April 2013: Amber Hammill, Head of Information Services, MS Society

I’m the Head of Information Services at the MS Society. It’s an absolutely brilliant job because I know that there are things my team and I do, every day, to make reliable information available to the whole MS community – people with MS, their families, friends, carers, employers and care teams. I think that information and access to that information, has incredible power. What a way to spend your day!

The MS Society offers information using all the channels you’d expect from a national information support service:
* in our publications;
* on our website, forums and social media pages;
* in response to phone and email enquiries;
* through volunteers in our branch networks and information points around the country;
* via our physical and online library services, and;
* using events, large and small, held around the UK.

Some of our information giving is through fairly formal route,– like our publications and website – and some are far more informal – the conversations that happen in the lunch time at information events or via social media. This varied approach to information giving is one of the things I enjoy most about our work. I like the idea that, however people want it, however it makes sense to them, they can access information of the same quality, drawn from the same sources, and serving that same empowering function..

Using both of these – formal and informal means – allows us to create our own picture of the information that’s relevant to us. Personally, alongside a seemingly unquenchable thirst for knowledge, I have always had great faith in the power of stories. I am more and more convinced that people’s experiences are the perfect accompaniment to accurate, up-to-date, balanced information.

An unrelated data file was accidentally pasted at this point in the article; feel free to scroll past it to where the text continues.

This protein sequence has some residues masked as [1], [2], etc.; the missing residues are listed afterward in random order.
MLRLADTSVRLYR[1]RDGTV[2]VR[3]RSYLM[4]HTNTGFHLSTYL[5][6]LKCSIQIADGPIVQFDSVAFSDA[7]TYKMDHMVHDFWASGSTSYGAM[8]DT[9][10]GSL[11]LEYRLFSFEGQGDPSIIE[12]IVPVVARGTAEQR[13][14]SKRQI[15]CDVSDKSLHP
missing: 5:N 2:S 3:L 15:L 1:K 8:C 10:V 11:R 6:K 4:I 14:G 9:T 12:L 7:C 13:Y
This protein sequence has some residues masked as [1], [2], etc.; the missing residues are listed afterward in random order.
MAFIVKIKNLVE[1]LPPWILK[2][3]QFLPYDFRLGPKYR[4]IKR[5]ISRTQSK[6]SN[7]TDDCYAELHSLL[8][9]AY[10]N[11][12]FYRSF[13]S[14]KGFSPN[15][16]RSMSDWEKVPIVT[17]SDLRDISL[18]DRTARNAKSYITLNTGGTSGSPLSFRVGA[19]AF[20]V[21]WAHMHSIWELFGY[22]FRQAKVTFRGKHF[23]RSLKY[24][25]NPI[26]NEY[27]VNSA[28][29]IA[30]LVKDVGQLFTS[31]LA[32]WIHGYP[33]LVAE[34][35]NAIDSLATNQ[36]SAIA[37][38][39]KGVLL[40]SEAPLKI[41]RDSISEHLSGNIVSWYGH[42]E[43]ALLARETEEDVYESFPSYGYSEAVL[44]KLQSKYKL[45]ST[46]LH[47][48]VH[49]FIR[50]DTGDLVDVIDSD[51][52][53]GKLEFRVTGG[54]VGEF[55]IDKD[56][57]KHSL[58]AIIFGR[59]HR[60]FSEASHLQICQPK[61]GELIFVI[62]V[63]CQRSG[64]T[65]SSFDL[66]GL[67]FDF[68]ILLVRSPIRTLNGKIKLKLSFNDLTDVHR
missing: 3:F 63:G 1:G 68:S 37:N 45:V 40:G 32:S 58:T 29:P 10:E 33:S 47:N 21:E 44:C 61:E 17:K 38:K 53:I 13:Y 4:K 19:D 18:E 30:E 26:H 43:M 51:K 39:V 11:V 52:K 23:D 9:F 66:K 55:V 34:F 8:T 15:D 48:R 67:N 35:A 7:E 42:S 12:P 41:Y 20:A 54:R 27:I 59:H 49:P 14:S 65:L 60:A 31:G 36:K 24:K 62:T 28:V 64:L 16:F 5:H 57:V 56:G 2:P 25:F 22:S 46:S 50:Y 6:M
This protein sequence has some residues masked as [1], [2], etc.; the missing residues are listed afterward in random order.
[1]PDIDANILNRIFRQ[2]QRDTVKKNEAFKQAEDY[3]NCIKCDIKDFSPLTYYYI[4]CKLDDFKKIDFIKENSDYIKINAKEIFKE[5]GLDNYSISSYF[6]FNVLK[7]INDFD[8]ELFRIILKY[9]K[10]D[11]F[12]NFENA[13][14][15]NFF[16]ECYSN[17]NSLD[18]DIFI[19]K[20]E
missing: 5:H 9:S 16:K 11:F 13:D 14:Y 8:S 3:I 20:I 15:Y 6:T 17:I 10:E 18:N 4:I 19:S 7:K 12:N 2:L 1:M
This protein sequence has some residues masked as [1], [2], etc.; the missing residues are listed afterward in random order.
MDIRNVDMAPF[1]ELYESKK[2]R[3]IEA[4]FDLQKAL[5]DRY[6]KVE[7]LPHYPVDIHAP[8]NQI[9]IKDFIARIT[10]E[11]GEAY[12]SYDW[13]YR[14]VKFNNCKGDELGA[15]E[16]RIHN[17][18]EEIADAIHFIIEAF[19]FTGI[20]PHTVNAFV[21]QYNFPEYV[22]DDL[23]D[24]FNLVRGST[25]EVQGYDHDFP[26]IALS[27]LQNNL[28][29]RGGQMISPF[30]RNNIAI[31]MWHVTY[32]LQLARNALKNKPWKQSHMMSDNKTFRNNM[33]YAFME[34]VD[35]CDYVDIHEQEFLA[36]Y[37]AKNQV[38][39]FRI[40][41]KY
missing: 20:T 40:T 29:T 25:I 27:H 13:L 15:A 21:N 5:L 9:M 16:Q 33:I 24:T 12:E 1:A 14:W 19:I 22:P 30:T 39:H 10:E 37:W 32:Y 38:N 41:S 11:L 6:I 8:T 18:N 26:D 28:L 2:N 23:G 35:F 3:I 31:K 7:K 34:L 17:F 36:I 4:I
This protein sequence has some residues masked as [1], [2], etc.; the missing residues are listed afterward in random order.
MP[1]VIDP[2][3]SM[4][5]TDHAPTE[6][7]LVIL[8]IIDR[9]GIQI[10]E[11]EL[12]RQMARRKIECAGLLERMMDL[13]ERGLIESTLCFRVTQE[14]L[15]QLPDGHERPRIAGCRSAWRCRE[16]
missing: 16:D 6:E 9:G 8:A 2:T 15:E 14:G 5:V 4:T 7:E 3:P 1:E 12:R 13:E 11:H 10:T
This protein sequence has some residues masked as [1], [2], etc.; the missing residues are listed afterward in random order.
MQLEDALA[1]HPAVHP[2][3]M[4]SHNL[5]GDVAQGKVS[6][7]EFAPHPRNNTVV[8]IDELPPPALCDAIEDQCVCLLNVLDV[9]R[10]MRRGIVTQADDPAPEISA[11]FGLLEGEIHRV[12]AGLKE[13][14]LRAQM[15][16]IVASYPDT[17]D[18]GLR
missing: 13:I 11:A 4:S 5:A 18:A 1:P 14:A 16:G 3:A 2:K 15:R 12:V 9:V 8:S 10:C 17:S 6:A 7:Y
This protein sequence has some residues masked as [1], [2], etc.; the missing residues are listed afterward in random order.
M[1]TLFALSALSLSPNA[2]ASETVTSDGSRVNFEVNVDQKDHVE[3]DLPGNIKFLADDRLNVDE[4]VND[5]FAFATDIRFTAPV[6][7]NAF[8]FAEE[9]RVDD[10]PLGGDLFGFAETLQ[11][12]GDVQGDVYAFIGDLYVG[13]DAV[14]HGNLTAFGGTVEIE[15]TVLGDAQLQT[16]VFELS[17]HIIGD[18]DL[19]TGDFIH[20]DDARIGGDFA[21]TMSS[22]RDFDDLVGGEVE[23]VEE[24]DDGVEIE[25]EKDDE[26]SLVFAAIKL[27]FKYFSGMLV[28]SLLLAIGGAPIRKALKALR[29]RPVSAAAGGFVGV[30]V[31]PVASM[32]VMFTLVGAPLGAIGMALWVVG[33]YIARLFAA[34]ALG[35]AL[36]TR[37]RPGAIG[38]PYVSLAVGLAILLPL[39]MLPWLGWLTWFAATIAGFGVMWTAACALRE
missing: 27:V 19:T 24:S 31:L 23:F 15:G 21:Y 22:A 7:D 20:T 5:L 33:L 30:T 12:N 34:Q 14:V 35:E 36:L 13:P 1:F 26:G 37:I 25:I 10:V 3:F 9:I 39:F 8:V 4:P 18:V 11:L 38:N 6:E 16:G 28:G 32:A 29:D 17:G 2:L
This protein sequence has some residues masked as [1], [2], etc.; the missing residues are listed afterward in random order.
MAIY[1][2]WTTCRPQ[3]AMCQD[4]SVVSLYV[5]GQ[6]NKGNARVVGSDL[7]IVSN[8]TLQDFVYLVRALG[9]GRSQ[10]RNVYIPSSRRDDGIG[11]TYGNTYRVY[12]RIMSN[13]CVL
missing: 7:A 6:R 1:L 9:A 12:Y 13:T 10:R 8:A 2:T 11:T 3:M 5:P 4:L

I haven’t always applied this thinking to health though. In fact, my path into health information is probably one you won’t read about much on the PiF pages, chiefly because some of it takes place in Central Australia.

My first (and by far most adventurous) editing job was in Central Australia at Australia’s oldest Indigenous publishing house. There, amongst other things, I worked on a series of first language literacy resources – literacy is, I think, one of the greatest tools you can have in the pursuit of knowledge and there are far, far too many Australians without it.

In my role then, as an editor, I was aware that I carried an incredible responsibility: to act as an intermediary, helping transfer knowledge between those who have it and everyone else who needs or can benefit from it. It’s a position of privilege, being an editor: you have access to learnings untold and, if you’re lucky and skilled and given an opportunity to hear back, the gift of empowering others by sharing those. Because it’s true – knowledge is power – and working each day to share that is a wonderful thing to do.

It wasn’t until several years and several continents later that I first started working with health information. I took a short contract managing publications at Mind and was hooked. What’s not to love about creating and sharing information to let people take better care of their health and wellbeing?

People with MS, for example, are most commonly diagnosed between 20 and 40. They have whole lives still to live, and their thirst for information on how they can best to do that is humbling. We have thousands of calls and information requests every month and it’s a pleasure to interact with such a curious and knowledgeable community. The feedback we get – at events, about publications, in response to enquiries, etc – about how people have used and shared information and support to address difficulties or make changes in their lives is truly moving.

Having knowledge and information about our health and the conditions which affect us helps us ask questions – of ourselves, or others – and make choices. The way we engage with health services and our sense of ownership over our own wellbeing are changing. I think more and more we’re being asked to take a more active, partnership role in managing our health. And, to do that, we need all the things I’ve talked about already: knowledge, information, and the tools to acquire and use it.

PiF, and the opportunities it gives us to share amongst a professional community how best to do this, is resource we should all treasure. All of us working to empower people to better care for themselves through information have a vital role to play in this changing environment. It’s exciting, it’s challenging, and I’m thrilled to be amongst it.